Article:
In 1970, children made up 33% of California’s population, a number that’s expected to shrink to just over a fifth by 2030, a report by the University of Southern California and the Lucile Packard Foundation shows.
That year California averaged about 21 seniors per 100 working age adults. By 2030, that number is predicted to rise to 36% of working age adults. This birth dearth means there will be fewer people pulling the wagon that state government is inviting more people to ride.
“These trends are not yet widely recognized, but they should be a wake-up call for policymakers,” said Dowell Myers, lead author of “California’s Diminishing Resource: Children,” and a demographer at the University of Southern California.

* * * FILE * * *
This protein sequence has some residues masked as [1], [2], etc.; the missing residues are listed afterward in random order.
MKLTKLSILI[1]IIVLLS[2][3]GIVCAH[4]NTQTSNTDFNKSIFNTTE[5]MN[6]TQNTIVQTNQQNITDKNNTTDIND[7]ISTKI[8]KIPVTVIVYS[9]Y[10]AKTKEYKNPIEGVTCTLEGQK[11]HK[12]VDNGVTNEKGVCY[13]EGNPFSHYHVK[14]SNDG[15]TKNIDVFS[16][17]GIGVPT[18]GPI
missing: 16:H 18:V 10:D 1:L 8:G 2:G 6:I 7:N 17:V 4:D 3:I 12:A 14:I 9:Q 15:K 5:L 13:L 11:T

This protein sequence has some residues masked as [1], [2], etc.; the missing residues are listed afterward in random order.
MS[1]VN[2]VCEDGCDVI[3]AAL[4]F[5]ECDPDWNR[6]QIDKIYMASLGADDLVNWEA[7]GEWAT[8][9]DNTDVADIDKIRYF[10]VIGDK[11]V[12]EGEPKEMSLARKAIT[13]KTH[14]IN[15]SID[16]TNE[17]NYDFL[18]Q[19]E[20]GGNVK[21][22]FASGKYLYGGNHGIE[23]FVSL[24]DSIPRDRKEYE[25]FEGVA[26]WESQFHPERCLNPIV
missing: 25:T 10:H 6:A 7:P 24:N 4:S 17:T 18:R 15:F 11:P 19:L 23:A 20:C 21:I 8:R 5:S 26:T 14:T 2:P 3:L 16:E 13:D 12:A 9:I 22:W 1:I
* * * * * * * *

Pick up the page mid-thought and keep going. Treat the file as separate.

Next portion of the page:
Indeed, California, the world’s eighth-largest economy, and the most populous state in the U.S., is going to shrink, the consequence of policies that has made it less and less a business-friendly state where families no longer can come to and thrive and prosper.
The state’s birthrate fell to 1.94 children per woman in 2010, below the replacement level of 2.1 children, according to the study, and lower than the overall U.S. rate of 2.06 children in 2012.